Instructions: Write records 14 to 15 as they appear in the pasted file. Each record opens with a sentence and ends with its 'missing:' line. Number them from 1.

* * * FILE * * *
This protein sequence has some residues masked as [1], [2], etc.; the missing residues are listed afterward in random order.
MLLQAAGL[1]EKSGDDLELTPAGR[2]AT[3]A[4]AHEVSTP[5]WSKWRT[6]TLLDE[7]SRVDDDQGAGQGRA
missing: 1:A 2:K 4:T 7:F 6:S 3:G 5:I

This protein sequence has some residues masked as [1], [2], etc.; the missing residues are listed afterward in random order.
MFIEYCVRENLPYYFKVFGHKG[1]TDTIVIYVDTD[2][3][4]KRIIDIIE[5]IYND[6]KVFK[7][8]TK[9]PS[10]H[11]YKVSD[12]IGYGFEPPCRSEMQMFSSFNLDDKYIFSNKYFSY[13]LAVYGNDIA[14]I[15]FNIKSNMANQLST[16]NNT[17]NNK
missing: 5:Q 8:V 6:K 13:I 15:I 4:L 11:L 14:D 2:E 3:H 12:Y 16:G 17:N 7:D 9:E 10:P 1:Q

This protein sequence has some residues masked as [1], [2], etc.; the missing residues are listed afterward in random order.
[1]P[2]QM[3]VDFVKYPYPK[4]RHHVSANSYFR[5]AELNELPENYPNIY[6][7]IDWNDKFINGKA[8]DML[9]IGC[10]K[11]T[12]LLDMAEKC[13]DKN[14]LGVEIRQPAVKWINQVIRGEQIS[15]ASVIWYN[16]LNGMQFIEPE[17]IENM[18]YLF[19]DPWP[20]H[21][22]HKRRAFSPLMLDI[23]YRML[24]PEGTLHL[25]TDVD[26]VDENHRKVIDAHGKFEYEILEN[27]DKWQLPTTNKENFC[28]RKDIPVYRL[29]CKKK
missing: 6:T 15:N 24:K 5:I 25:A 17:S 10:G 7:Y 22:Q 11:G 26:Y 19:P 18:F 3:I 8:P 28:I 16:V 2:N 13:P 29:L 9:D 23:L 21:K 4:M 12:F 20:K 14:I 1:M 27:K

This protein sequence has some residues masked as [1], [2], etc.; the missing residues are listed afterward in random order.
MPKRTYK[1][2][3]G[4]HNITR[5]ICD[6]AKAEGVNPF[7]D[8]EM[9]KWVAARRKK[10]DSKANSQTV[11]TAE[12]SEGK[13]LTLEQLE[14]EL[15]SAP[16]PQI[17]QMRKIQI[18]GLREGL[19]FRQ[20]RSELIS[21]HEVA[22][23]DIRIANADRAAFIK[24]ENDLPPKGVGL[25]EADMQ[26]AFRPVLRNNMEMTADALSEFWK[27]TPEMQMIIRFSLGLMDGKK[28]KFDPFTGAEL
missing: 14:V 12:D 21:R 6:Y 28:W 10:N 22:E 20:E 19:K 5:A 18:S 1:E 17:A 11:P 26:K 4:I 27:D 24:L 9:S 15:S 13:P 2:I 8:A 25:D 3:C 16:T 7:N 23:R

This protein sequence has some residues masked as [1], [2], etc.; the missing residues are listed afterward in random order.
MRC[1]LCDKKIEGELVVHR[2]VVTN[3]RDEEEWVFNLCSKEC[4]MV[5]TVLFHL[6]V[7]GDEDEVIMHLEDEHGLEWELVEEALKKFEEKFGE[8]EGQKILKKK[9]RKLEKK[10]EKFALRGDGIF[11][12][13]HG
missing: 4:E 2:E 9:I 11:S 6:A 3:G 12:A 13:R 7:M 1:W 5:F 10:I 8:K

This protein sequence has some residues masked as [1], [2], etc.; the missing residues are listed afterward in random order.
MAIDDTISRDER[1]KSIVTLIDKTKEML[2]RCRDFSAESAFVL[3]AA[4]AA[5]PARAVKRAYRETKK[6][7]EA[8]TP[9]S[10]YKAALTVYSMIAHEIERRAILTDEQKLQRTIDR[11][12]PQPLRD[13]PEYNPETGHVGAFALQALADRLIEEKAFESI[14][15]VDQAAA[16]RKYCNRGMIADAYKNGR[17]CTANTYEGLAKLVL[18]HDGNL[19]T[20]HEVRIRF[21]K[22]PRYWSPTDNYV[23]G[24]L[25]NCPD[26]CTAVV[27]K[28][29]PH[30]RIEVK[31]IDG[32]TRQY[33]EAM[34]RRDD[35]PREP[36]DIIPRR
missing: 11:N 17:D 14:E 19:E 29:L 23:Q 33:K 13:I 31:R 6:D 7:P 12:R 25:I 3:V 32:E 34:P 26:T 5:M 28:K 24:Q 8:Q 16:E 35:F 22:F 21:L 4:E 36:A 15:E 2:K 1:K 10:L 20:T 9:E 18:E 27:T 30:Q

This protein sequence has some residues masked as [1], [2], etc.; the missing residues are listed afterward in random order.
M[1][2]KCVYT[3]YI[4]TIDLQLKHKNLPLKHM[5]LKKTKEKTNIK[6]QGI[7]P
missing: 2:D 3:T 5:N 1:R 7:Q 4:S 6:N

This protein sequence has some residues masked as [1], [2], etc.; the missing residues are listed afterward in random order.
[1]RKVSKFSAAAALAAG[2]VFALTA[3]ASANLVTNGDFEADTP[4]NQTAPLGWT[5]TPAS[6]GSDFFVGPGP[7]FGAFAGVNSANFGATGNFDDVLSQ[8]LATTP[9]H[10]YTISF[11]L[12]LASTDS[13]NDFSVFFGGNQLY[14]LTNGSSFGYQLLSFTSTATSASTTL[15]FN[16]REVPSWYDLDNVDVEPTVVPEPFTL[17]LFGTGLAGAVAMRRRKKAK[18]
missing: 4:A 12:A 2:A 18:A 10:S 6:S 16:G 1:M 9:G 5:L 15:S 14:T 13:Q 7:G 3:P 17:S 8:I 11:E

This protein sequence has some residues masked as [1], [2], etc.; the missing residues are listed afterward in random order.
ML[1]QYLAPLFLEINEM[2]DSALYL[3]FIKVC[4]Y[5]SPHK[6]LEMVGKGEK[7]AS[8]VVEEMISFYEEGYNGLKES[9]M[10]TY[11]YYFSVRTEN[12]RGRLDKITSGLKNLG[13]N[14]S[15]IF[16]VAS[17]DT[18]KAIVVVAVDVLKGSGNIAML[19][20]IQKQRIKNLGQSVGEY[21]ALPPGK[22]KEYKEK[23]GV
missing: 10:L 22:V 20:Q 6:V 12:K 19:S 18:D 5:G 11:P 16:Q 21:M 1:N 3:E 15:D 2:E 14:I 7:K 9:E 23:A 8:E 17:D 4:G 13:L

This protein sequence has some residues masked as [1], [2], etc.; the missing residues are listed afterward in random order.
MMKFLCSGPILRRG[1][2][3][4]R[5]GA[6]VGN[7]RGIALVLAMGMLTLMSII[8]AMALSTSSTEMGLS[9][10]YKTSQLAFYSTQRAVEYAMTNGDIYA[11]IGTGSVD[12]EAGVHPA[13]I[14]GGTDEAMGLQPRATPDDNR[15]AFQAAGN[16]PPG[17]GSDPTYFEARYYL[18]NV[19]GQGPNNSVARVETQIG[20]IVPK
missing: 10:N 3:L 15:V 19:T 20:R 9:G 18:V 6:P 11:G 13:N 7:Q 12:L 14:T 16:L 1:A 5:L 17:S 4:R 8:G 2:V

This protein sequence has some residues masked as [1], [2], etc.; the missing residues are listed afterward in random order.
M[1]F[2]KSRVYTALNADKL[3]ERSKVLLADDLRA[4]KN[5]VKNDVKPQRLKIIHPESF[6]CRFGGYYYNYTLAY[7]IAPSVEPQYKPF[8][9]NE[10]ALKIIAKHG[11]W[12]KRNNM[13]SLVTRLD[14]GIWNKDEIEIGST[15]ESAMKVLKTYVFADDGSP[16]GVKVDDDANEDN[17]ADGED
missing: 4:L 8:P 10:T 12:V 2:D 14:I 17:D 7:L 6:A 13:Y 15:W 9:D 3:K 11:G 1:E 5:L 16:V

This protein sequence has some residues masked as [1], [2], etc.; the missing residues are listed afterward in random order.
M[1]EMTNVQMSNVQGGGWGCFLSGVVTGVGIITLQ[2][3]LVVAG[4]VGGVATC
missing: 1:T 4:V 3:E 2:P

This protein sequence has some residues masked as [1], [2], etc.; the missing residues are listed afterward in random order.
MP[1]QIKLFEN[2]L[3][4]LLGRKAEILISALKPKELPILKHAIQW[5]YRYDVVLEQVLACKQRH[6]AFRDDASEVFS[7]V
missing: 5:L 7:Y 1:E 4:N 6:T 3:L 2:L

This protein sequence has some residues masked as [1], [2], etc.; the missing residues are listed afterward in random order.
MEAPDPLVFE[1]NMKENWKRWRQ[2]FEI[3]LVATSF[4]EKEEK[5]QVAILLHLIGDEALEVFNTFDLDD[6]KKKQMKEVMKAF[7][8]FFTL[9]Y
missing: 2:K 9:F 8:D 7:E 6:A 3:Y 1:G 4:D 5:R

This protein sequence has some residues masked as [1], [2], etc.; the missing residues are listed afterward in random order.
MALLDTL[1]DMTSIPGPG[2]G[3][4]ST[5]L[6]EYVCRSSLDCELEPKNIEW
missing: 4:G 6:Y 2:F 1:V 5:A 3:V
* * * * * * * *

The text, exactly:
This protein sequence has some residues masked as [1], [2], etc.; the missing residues are listed afterward in random order.
MEAPDPLVFE[1]NMKENWKRWRQ[2]FEI[3]LVATSF[4]EKEEK[5]QVAILLHLIGDEALEVFNTFDLDD[6]KKKQMKEVMKAF[7][8]FFTL[9]Y
missing: 2:K 9:F 8:D 7:E 6:A 3:Y 1:G 4:D 5:R

This protein sequence has some residues masked as [1], [2], etc.; the missing residues are listed afterward in random order.
MALLDTL[1]DMTSIPGPG[2]G[3][4]ST[5]L[6]EYVCRSSLDCELEPKNIEW
missing: 4:G 6:Y 2:F 1:V 5:A 3:V